The human rights organs of the Ministry of Justice have been taking various human rights promotion measures to improve understanding and recognition of Ainu people and to eliminate prejudice and discrimination.

(7) Foreign Nationals

The number of foreign nationals who live in Japan has dramatically increased of late, and it exceeded 1.91 million in 2003. Due to differences in language, religion, customs and other factors, various human rights problems regarding foreigners have arisen.

For example, some house owners or real estate agencies do not let foreign nationals rent apartments. Some public bathhouses reject all foreign nationals for the reason, they say, that foreign nationals do not have good manners in public baths, and groundless rumors about foreign nationals have spread. It is necessary for people to understand and respect foreigners' customs and to eliminate prejudice and discrimination.

In the summit meeting between North Korea and Japan in September 2002, North Korea formally admitted they had abducted Japanese people, and since then cases of harassment, intimidation and violence toward South and North Korean residents in Japan have occurred. The human rights organs of the Ministry of Justice therefore appealed to prevent harassment by distributing pamphlets and fliers and putting up posters along the school routes that many pupils and students of South and North Korean families use.

(8) HIV Carriers, Hansen's Disease Patients

At present, correct knowledge and understanding about infections such as AIDS (HIV) and Hansen's disease are insufficient in Japan. There are such problems as patients or former patients of these diseases being discriminated against or suffering from invasion of privacy in their daily lives, at workplaces, hospitals or clinics, due to incorrect knowledge or the prejudice of the people around them.

With regard to AIDS (HIV), outside of sexual contact, there is almost no possibility of being infected in daily life.

Regarding Hansen's disease, it is not a genetic disease. Although it is contagious, there is a low risk of contagion from its bacteria, and it is rare to contract the disease even if the bacteria is acquired. In the event of contracting the disease, there will be no after-effects as long as treatment is taken early on.

The case in November 2003 of a hotel in Kumamoto Prefecture rejecting people living in a Hansen's disease sanatorium highlighted that there still remains incorrect knowledge and prejudice. Therefore, the human rights organs of the Ministry of Justice has been conducting various human rights promotion activities such as advertisements in national newspapers to raise awareness on correct knowledge of Hansen's disease and to eliminate prejudice and discrimination.

(9) Persons Released From Prison after Serving Their Sentence

Prejudice and discrimination toward persons released from prison after serving their sentences and their families are deeply rooted and they face discrimination in employment or difficulties in finding residences, and therefore conditions are quite severe for those people who try to reintegrate into society.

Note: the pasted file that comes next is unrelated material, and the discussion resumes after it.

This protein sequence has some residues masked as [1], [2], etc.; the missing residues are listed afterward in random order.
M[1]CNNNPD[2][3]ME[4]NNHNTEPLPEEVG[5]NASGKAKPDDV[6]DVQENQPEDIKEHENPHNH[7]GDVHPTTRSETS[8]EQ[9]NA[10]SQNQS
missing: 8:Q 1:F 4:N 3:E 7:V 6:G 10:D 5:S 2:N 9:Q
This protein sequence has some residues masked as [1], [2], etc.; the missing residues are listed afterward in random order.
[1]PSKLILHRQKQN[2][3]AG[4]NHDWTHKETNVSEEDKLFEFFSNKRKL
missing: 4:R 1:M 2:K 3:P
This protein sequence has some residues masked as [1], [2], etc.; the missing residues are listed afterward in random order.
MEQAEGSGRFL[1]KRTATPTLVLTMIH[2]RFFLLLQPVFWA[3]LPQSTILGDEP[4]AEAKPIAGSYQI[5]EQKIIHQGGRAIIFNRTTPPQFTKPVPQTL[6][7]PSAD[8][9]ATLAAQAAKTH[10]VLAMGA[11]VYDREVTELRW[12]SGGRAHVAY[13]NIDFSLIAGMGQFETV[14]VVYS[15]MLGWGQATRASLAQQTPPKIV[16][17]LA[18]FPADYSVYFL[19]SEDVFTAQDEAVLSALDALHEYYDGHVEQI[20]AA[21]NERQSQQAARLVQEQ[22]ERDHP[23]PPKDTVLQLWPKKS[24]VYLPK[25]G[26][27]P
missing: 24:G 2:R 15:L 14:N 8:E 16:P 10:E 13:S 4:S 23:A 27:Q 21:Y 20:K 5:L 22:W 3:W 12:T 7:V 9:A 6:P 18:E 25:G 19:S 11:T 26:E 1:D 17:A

In order to ensure a peaceful, social life as a member of the local community, it is necessary for a person released from prison after serving his or her sentence to have the understanding and cooperation of his or her family, workplace, and local community as well as a strong desire on the part of the person for change. It is important therefore to promote human rights promotion activities to eliminate people's prejudice and discrimination and to seek cooperation from related organizations to help persons released from prison gain independence.

(10) Crime Victims

Recently, public concern for the human rights of crime victims and their families has increased. It has been pointed out that the crime victims have not only been damaged psychologically and economically by the crime itself and its after effects but have also suffered other injuries such as defamation through rumors and mindless slander or disturbance of the peace of private life. The State has established a system considering the feelings of crime victims from the viewpoint of criminal justice and is promoting measures to provide assistance. In addition, the human rights organs of the Ministry of Justice are conducting human rights promotion activities to consider and protect the rights of crime victims.

(11) Human Rights Infringements via the Internet

Various human rights problems damaging the reputation and privacy of individuals have been taking place on the Internet by abusing its anonymity. It is necessary to use the Internet correctly and to eliminate human rights infringement via the Internet.

The population of Internet users in Japan has been increasing annually and was 77.3 million at the end of 2003. In accordance with such spread of the use of the Internet, due to its anonymity and capability of sending information with ease, various human rights problems have arisen such as infringement of individual reputations and publication of harmful information or of expressions, which promote discrimination. Therefore, it is necessary to carry out human rights promotion activities for general Internet users and providers to promote their correct understanding concerning individual reputations and privacy.